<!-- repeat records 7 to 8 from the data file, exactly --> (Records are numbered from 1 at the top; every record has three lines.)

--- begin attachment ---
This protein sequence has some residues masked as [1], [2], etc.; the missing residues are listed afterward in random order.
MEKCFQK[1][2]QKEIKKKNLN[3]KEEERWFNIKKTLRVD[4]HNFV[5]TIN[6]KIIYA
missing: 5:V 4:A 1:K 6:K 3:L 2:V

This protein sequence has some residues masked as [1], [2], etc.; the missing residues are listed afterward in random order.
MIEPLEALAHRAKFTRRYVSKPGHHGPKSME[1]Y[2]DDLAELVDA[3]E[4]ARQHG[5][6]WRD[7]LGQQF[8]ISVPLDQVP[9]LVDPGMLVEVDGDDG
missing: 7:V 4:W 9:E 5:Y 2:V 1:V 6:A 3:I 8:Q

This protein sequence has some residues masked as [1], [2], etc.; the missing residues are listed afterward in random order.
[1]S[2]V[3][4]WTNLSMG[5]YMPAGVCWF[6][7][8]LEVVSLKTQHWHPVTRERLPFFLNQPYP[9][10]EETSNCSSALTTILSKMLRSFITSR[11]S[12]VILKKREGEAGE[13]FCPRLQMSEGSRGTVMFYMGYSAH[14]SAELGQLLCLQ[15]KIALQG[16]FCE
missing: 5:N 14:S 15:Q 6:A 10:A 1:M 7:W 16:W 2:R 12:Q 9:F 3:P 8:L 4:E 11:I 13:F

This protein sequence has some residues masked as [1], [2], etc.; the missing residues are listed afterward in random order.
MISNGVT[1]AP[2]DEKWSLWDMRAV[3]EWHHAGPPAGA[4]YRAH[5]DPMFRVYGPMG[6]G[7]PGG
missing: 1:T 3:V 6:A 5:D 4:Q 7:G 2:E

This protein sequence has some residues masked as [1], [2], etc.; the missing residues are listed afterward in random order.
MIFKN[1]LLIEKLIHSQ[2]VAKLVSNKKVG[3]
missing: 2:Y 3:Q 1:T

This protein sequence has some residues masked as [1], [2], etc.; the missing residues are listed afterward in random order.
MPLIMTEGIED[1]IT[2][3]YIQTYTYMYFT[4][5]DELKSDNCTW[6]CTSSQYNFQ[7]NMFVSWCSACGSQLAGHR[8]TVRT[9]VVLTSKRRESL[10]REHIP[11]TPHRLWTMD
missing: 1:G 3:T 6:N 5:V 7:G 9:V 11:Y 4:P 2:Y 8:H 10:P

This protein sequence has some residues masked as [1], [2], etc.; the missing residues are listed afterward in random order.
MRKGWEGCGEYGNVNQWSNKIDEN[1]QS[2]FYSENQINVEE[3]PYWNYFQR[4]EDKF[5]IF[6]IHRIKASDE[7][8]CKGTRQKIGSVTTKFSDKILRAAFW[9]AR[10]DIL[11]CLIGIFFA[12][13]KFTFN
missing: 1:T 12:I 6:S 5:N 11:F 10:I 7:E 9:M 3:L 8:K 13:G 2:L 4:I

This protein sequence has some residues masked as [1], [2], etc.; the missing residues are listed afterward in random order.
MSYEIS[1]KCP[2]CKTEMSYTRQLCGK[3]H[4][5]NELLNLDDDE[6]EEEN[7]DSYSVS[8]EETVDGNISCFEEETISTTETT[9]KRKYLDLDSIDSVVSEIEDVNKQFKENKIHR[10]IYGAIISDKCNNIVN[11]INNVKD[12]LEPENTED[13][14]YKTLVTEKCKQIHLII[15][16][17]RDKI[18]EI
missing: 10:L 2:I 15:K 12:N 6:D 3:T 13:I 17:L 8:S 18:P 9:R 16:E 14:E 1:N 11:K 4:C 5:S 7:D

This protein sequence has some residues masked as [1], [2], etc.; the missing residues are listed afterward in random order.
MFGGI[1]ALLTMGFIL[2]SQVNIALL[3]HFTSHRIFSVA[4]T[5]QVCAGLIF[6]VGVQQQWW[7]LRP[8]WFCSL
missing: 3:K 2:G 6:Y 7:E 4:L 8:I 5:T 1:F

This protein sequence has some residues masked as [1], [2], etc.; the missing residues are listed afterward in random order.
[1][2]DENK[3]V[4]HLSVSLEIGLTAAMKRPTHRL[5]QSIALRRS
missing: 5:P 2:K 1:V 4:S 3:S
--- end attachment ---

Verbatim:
This protein sequence has some residues masked as [1], [2], etc.; the missing residues are listed afterward in random order.
MRKGWEGCGEYGNVNQWSNKIDEN[1]QS[2]FYSENQINVEE[3]PYWNYFQR[4]EDKF[5]IF[6]IHRIKASDE[7][8]CKGTRQKIGSVTTKFSDKILRAAFW[9]AR[10]DIL[11]CLIGIFFA[12][13]KFTFN
missing: 1:T 12:I 6:S 5:N 11:F 10:I 7:E 9:M 3:L 8:K 13:G 2:L 4:I

This protein sequence has some residues masked as [1], [2], etc.; the missing residues are listed afterward in random order.
MSYEIS[1]KCP[2]CKTEMSYTRQLCGK[3]H[4][5]NELLNLDDDE[6]EEEN[7]DSYSVS[8]EETVDGNISCFEEETISTTETT[9]KRKYLDLDSIDSVVSEIEDVNKQFKENKIHR[10]IYGAIISDKCNNIVN[11]INNVKD[12]LEPENTED[13][14]YKTLVTEKCKQIHLII[15][16][17]RDKI[18]EI
missing: 10:L 2:I 15:K 12:N 6:D 3:T 13:I 17:L 8:S 18:P 9:R 16:E 14:E 1:N 11:K 4:C 5:S 7:D